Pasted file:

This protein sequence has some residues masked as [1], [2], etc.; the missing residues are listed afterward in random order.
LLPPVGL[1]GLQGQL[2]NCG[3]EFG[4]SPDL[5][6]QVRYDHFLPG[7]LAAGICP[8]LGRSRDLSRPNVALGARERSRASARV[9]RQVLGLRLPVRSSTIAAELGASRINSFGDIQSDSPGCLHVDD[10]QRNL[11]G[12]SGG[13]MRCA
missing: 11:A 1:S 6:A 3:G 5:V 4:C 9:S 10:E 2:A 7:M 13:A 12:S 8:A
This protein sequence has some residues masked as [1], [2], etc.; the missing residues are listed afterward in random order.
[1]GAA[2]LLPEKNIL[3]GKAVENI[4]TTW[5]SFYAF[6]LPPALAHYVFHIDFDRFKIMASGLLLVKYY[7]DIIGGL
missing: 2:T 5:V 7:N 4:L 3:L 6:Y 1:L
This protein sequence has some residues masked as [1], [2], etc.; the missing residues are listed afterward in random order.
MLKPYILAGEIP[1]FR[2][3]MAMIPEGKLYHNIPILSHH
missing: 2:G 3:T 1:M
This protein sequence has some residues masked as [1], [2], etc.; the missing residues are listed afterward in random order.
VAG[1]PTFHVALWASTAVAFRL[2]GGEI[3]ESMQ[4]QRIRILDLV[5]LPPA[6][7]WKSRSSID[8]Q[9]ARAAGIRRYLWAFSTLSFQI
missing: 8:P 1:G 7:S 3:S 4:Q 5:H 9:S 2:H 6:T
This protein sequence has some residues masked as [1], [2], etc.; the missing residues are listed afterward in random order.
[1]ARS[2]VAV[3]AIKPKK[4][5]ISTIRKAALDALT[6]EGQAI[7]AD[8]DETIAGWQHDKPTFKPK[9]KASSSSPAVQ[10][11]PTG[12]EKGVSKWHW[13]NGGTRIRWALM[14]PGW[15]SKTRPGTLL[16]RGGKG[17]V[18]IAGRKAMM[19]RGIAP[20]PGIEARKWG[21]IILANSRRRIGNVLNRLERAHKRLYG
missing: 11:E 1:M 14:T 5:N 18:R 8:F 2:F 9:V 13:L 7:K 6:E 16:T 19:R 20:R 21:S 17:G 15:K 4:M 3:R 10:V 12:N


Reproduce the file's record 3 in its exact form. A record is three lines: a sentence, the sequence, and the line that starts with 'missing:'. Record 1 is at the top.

This protein sequence has some residues masked as [1], [2], etc.; the missing residues are listed afterward in random order.
MLKPYILAGEIP[1]FR[2][3]MAMIPEGKLYHNIPILSHH
missing: 2:G 3:T 1:M